EXCLUSIVE: Pierre Morel, the French director who helmed the 2008 sleeper hit Taken starring Liam Neeson that spawned an even more successful sequel, is set to direct NBC’s drama pilot After Hours, from writers/executive producers Gabe Sachs and Jeff Judah. The project, produced by Sony Pictures TV, is an ensemble medical show about a group of Army doctors who return to work the night shift together at a hospital in San Antonio. Last season Morel made his pilot directing debut with ABC’s thriller Zero Hour, which went to series.
EXCLUSIVE: Paul Walker is in talks to star in Brick Mansions, the Americanized remake of the Paris-set Banlieue 13. The film has a script by Luc Besson (who co-wrote the original) and Robert Mark Kamen, Besson’s collaborator on Taken. The idea is for Walker to star with David Belle. Belle starred in the original and the sequel District 13: Ultimatum and he is also credited with creating Parkour, a sport that involves agility and leaping and climbing around obstacles. There is a lot of that in these films.
The film will be set in American city, most likely Chicago. Walker will play an undercover detective chasing a weapon of mass destruction that was stolen by a drug dealer in the ghetto known as Brick Mansions. He seeks help from the incredibly agile Lino (Belle), who knows Brick Mansions better than anyone and is the only person not cowering in fear of the drug dealers. Besson’s Europa Corp is producing, and while a number of Hollywood actors wanted the Lino role, Besson would not make the movie unless Belle was in it.
The original Banlieue 13 was directed by Pierre Morel, who went on to direct Besson’s Taken and From Paris With Love. Besson is giving this directing job to another protégé, but the company would not reveal who he is. Europa Corp will soon make a domestic distribution deal, which never seems …
The current wave of French directors making Hollywood films seems to have taken Jean-Luc Godard’s advice (“All you need for a movie is a gun and a girl”), amped it up with a healthy dash of special effects or 3D and taken it to the bank.
Louis Leterrier, director of The Incredible Hulk and Clash of the Titans, will in January be making Summit’s movie about magicians who rob banks during performances Now You See Me, with Star Trek writers Alex Kurtzman and Roberto Orci producing. Fred Cavayé, director of the original French version of the Russell Crowe-thriller The Next Three Days, is in talks with studios to remake his latest, Point Blank.
“I grew up watching American movies, so my lexicon is American directors like Steven Spielberg and George Lucas,” Leterrier said. “These movies seeped into my artistic DNA. At the same time, because Paris is the capital of world cinema, I was also watching French films, German cinema or kung fu movies from Hong Kong. What makes me and other French directors different from Americans is that we were feeding ourselves from other cultures.”
The communication revolution and modern travel realities are making it easier for French helmers to cross over to Hollywood. Today an agent in Beverly Hills can watch something online and make contact pretty within hours. “There’s a fluid traffic in information,” says Ron Halpern, executive vice-president of international production at Studio Canal. “The world has gotten smaller. The speed of communication means that foreign directors are on people’s radars much quicker. And when a studio is looking for something fresh and interesting, a foreign eye can often bring something.”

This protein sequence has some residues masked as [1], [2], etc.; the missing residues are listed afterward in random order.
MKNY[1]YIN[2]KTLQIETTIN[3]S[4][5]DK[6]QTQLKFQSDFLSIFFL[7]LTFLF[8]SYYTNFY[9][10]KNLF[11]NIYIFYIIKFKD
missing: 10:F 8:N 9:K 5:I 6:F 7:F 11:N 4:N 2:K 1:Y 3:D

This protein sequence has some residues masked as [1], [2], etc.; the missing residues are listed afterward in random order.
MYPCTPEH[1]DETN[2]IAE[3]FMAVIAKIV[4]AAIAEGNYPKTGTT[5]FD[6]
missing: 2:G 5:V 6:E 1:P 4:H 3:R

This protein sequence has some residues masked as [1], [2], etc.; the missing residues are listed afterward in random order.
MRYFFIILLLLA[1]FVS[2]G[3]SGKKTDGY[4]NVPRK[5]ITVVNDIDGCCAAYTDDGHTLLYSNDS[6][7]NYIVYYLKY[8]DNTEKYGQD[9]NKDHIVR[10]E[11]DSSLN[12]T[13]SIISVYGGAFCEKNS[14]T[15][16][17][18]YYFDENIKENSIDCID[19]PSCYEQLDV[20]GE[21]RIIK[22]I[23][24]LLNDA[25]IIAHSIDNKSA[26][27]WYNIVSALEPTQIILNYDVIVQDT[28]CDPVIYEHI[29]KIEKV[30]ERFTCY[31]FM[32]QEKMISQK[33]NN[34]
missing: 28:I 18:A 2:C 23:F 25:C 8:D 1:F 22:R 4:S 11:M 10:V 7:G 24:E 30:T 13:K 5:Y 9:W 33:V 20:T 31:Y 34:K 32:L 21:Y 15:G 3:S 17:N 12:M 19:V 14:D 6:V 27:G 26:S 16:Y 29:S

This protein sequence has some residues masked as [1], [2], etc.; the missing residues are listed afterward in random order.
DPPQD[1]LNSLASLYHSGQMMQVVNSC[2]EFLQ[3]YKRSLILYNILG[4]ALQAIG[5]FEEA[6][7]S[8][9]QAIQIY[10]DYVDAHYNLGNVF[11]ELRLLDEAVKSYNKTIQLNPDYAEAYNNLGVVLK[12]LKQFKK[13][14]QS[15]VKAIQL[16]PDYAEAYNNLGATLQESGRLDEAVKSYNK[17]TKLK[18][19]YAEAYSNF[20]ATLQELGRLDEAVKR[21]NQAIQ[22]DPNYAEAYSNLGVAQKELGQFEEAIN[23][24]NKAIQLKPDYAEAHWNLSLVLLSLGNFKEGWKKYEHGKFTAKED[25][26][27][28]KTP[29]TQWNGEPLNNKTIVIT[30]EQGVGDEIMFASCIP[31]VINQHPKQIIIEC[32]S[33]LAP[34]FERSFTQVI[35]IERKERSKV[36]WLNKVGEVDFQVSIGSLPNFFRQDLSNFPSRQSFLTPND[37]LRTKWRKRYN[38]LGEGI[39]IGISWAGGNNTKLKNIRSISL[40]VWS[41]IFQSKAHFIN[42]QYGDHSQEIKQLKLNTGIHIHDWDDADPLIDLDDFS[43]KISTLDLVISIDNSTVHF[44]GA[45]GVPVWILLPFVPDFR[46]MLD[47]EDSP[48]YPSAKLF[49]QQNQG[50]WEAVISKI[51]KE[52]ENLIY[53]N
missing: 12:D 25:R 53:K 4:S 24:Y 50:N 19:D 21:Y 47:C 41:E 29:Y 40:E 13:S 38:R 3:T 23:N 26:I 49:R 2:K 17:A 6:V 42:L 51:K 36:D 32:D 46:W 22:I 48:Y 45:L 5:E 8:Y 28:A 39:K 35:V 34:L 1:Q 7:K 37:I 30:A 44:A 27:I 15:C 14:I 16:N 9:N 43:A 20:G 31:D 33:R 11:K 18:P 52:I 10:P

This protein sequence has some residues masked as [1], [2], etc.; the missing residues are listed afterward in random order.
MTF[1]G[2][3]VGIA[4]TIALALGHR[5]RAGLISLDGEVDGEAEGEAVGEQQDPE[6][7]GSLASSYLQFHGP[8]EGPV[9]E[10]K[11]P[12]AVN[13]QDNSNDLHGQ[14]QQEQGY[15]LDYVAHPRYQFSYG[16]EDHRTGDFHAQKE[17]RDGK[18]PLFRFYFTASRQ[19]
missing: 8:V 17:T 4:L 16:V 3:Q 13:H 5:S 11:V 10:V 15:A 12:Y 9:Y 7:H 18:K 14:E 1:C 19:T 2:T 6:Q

EXCLUSIVE: Paramount has turned loose the giant worm, and everything else that was part of the seminal Frank Herbert science fiction novel series Dune. The studio’s four-year attempt to make a movie out of the franchise has fallen by the wayside. Paramount and the rights holders came to a parting of the ways as the rights lapsed. “Paramount’s option has expired and we couldn’t reach an agreement,” said Richard P. Rubinstein, who controls the rights to what is considered the biggest-selling science fiction book ever. “I’m going to look at my options, and whether I wind up taking the script we developed in turnaround, or start over, I’m not sure yet.”
Dune tells the story of an interplanetary battle for control of the desert planet Arrakis and its supply of Melange, a spice that can be ingested. Those who take it live longer and have a prescient sense of awareness. The substance is necessary for space travel. The book was turned into a 1984 flop by David Lynch, but a miniseries that came later fared better.
Rubinstein said that Paramount’s exit came down to dollars, but the producer said he and the rights holders were OK with it. “Sure, it’s frustrating, how long this has taken, but most of what I’ve done that worked out well over the years, like the miniseries The Stand, took a long time,” Rubinstein said. “Since …
The next hot directing job: Ouija, which will follow Battleship as the next Hasbro branded property to move into production at Universal since the Rob Letterman-directed, Taylor Lautner-attached Stretch Armstrong got pushed back and probably won’t start until 2013. The studio is still talking to directors, but I’ve heard that the three candidates in the mix at the moment are Taken helmer Pierre Morel, The Losers helmer Sylvain White, and Scott Stewart, who just completed the Screen Gems pic Priest. The pic is being produced by Hasbro’s Brian Goldner and Bennett Schneir along with Platinum Dunes partners Michael Bay, Brad Fuller and Andrew Form. Universal is planning to get the film into production next summer, for release around Thanksgiving 2012. That will follow on the heels of the Peter Berg-directed Battleship, which opens May 18, 2012. Ouija‘s a big picture, with a budget targeted around $80 million-$100 million. The script is by Tron: Legacy writers Adam Horowitz and Edward Kitsis. A decision will be made in the next two weeks, because all three of those filmmakers are being courted for other jobs.